Álvaro

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Álvaro
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After giving it some thought, I’ve decided to make a small list with the best advice I could come up with for learning languages. Whatever your goals might be, this is what has helped me and others to communicate in a different language:

  • The first thing you should ask yourself is “Why do I want to learn this or that language?”. Is it for traveling? Studying abroad? Someone you want to impress maybe? Or you’ve just always wanted to learn that certain language? If you have set your goal, a.k.a motivation, from the beginning, the rest should come easy. I once had a student who had learned Korean just because of how much she loved the soap operas from this country (and the actors!).  


  • Something I found out recently is the power of tutors. I worked for a while teaching English in one-to-one classrooms, or with small groups (8 people top.) But for this method to work you’ll need first, the means ($$$), and second, the right motivation as I mentioned (at least 3 to 4 hours a week). However, with the right person next to you, you could be speaking in a few months. I mean, it’s one person speaking with you, listening to you and helping you to improve (and other students from whom you can also learn). 


  • A good memory. Without a doubt, learning a new language is learning rules, grammar structures, syntax, vocabulary, etc. Usually, it’s here where people get it wrong. Whether you think it’s the most important part of learning a language (it’s not!) or you just try to memorize like a machine, it’s not going to work. Use flashcards, create mind maps, connect the dots inside the language, or even play games. Use anything that can make it easier (and funnier!) for you to learn and don’t end up burned out.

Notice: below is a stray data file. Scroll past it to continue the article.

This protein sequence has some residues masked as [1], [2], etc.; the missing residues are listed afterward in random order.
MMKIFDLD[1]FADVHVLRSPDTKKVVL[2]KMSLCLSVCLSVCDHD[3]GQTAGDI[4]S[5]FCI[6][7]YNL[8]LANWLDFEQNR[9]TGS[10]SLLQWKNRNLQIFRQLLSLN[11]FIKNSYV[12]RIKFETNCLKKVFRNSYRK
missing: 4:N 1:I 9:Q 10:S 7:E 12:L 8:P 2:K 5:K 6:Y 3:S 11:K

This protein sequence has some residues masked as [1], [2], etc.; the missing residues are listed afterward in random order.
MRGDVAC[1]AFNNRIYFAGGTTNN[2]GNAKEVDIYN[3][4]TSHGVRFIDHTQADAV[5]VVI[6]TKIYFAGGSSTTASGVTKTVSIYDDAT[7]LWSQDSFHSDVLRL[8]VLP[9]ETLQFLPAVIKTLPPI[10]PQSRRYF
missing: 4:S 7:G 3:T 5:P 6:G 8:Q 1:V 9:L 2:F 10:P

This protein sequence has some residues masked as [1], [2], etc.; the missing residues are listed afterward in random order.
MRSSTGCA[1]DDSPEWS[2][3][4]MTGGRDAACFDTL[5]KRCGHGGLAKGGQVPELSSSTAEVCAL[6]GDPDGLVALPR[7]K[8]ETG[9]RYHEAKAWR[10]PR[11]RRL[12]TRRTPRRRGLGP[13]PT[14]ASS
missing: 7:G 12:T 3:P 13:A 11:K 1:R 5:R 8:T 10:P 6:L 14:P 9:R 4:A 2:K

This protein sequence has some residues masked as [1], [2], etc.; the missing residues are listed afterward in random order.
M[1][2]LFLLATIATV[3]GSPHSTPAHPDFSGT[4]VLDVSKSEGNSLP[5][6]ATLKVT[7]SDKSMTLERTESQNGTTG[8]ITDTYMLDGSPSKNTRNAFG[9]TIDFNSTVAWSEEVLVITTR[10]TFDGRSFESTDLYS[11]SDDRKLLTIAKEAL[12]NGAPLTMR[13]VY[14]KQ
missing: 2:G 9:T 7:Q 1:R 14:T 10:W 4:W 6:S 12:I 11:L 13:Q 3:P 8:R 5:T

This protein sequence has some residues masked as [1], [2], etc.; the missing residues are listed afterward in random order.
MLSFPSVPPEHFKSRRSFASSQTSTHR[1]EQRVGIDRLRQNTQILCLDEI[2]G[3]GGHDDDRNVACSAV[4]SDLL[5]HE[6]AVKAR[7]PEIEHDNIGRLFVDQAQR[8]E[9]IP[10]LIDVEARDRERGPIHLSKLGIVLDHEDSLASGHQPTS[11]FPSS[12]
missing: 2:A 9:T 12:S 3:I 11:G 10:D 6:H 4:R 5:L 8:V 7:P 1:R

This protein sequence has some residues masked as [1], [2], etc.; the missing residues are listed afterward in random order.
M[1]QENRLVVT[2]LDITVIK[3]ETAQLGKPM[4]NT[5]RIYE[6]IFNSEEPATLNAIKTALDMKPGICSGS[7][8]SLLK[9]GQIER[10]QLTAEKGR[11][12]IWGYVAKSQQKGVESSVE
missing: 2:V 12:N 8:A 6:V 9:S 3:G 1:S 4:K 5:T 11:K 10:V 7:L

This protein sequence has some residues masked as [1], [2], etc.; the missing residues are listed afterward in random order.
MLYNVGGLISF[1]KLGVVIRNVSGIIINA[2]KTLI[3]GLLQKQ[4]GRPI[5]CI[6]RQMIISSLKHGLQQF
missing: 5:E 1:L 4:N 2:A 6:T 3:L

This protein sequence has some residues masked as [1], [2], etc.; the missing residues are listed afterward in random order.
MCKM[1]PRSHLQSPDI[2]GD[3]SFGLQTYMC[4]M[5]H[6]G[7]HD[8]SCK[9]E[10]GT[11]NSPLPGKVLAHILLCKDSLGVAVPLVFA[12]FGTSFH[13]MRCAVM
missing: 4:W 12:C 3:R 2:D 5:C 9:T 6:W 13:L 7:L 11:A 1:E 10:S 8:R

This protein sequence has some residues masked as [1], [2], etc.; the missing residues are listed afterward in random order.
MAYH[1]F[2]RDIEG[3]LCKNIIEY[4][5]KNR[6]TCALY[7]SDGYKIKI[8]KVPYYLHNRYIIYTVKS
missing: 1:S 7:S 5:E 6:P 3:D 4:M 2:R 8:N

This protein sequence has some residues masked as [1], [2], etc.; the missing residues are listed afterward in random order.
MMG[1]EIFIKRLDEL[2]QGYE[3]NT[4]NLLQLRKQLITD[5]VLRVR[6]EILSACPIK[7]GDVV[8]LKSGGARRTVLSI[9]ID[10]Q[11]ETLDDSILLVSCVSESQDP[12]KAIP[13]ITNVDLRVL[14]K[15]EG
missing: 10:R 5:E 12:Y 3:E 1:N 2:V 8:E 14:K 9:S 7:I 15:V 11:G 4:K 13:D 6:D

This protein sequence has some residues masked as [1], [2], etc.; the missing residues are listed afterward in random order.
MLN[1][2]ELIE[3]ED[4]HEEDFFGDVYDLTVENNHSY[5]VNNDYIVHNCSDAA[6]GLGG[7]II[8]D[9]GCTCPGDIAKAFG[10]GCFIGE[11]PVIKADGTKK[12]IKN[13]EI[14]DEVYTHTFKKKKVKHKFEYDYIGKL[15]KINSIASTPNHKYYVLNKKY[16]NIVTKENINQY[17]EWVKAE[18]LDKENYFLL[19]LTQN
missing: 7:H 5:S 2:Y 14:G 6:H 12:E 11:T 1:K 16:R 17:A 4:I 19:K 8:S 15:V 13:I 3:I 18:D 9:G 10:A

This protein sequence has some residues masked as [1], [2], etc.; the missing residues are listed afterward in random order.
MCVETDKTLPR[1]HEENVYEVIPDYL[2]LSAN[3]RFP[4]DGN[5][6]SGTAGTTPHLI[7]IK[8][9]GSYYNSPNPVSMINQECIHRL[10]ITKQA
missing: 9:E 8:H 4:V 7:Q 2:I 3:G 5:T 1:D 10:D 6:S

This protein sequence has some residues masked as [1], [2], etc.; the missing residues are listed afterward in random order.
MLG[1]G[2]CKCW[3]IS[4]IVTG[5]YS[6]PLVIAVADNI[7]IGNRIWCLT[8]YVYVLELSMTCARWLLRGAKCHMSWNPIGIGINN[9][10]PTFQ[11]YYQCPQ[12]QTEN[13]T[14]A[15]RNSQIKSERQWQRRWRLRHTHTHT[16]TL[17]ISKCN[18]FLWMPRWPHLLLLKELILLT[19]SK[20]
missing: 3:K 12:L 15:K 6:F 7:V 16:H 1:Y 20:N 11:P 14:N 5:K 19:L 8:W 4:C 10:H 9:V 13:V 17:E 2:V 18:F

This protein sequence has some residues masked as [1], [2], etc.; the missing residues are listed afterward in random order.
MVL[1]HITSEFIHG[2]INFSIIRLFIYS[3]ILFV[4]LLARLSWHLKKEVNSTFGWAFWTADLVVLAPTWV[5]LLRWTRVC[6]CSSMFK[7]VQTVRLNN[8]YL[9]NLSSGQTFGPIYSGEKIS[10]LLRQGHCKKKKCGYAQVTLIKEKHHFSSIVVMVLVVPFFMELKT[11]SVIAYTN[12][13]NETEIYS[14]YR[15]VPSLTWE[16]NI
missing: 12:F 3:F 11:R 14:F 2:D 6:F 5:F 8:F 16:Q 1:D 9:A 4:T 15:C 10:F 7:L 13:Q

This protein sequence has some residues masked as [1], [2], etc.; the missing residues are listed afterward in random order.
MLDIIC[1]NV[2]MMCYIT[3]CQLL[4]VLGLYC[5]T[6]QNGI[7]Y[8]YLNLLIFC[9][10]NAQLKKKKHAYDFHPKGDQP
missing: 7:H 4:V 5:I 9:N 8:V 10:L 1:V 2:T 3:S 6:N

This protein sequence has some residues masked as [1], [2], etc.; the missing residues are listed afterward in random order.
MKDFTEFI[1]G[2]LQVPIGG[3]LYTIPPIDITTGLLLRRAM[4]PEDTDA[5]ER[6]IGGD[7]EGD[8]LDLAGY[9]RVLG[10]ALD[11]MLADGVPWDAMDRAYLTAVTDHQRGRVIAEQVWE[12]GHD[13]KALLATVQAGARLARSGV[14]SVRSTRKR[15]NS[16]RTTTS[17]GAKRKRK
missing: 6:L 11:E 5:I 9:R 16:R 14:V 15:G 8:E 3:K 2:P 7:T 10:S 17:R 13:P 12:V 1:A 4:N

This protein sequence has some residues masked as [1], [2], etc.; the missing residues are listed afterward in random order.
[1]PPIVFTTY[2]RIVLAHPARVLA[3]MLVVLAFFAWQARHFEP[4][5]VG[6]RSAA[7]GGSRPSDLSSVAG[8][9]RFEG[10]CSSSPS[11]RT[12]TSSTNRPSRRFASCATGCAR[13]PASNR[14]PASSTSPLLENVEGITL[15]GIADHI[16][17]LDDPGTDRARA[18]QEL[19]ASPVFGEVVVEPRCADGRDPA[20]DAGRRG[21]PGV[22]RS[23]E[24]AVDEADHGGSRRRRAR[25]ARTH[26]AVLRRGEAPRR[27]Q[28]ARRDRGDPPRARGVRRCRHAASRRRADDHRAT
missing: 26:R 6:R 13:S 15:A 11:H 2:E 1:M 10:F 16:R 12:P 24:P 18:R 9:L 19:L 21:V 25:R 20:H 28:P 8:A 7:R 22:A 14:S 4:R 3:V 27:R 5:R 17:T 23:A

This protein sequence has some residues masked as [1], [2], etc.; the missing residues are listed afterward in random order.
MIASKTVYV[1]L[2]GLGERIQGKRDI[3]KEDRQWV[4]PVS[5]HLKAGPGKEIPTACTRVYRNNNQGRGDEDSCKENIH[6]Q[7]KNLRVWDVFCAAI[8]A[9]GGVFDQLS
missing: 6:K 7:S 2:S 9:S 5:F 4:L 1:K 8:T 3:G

• Lastly, dive in! This means using the language daily. It would be amazing if you could travel to a country where the language is spoken, but if it’s not possible then here are some options:
    1. Date someone who speaks the target language and not your native language.
    2. Read newspapers and magazines, they are a good supplement, listen to music, watch movies & TV series with subtitles, read children's books, follow social media personalities, etc.
    3. Use language apps such as Duolingo, Memrise and Quizlet.
    4. Find a language exchange partner: join a conversation club or volunteer with immigrants in your city, but talk, talk and talk.

LINGURIA

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